Oink Oink, located a short distance from the Eglinton subway station in midtown Toronto, knows its clientele… and their parents. Children are encouraged to be children, with lots of play stations throughout the store. Oink Oink is visually appealing and staffed by knowledgeable people who offer assistance, but let the clients have time to browse through the store. Toys are arranged by type, making it very easy to find a particular item. The store is full of tried-and-true toys that stand the test of time-arts and crafts supplies, building materials and fantasy figures. Shopping for a little girl on your list? Check out the jewelry boxes, beads and dolls. A little boy will love the selection of cars, trucks and the huge assortment of Lego. Oink Oink also features an impressive selection of items for babies, including diaper bags, clothing, board books and stuffed animals.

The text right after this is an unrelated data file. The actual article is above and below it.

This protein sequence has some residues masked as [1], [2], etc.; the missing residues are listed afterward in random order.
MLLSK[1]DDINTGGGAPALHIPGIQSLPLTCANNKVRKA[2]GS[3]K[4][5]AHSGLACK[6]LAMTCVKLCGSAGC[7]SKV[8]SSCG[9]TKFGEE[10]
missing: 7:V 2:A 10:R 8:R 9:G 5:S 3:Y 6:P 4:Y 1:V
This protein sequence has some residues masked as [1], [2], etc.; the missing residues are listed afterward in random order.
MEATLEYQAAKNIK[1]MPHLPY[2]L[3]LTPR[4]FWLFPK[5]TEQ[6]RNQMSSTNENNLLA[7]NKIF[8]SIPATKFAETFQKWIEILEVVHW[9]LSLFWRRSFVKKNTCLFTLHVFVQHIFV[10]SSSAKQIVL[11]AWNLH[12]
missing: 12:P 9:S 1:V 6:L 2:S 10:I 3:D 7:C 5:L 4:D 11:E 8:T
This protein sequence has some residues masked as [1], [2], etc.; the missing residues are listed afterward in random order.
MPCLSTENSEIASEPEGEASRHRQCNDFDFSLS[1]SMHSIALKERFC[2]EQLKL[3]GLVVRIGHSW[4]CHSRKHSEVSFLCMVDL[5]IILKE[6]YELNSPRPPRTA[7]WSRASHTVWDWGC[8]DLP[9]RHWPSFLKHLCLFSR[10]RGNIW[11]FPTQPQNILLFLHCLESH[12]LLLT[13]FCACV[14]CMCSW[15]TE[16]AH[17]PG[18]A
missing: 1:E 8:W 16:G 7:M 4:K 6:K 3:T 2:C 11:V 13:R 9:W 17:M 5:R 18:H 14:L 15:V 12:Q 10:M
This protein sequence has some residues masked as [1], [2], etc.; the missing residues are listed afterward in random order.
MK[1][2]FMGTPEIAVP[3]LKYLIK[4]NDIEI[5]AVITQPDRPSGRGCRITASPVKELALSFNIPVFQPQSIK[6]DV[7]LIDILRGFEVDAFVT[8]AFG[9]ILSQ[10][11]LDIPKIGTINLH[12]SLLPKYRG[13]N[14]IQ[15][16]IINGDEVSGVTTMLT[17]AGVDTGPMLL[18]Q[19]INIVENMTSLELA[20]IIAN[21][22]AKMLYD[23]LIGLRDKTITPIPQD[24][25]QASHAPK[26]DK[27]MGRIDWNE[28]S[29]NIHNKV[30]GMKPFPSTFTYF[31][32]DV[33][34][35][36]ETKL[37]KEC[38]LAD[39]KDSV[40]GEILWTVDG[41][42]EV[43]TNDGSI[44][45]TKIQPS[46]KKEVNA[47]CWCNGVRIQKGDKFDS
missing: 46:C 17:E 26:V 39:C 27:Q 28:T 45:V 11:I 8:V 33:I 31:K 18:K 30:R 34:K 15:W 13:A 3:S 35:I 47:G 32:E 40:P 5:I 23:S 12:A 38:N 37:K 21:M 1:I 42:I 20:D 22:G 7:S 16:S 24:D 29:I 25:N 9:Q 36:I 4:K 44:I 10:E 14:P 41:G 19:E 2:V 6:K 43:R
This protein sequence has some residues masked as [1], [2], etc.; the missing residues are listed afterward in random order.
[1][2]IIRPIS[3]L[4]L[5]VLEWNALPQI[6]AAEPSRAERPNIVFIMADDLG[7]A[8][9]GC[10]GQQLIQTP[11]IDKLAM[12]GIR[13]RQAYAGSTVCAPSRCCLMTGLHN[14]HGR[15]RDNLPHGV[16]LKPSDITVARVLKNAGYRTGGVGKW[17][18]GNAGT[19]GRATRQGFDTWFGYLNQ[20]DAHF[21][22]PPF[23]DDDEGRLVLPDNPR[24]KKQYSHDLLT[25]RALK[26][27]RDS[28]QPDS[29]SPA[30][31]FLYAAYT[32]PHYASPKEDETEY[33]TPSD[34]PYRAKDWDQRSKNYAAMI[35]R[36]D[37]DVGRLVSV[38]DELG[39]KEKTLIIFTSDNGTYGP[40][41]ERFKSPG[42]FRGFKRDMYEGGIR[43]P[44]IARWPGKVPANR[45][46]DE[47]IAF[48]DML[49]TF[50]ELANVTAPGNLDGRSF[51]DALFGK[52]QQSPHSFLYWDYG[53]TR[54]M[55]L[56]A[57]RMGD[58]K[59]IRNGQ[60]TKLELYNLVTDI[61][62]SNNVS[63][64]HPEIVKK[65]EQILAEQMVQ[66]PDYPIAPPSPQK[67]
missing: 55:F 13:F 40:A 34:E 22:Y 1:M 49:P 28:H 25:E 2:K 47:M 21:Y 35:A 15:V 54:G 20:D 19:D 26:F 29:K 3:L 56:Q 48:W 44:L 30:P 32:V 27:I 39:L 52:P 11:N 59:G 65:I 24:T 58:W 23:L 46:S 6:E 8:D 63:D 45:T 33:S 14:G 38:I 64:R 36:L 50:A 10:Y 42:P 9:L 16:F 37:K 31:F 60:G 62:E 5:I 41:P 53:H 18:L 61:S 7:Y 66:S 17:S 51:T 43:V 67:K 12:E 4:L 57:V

Where to Stay
The Delta Chelsea in downtown Toronto is an ideal place to stay while in Toronto. Centrally located, it provides easy access to Torontoâ€™s theater district, shopping and sporting events. For business travel, amenities such as high-speed Internet, voice mail and a work desk ensure that your stay will be productive. Delta Signature rooms include access to the Signature Lounge, which offers daily breakfast, wireless Internet and evening hors dâ€™oeuvres. The Delta Chelsea is family friendly, offering such amenities as a swimming pool, free accommodations for children under 17 traveling with a parent or guardian, and children under 6 eat free. Playpens, high chairs and cribs are also available.
How To Get There: American Airlines and American Eagle provide service to Toronto.
Book your trip today! Visit www.aa.com, call American/American Eagle reservations at 1-800-433-7300, or call your travel agent for more information.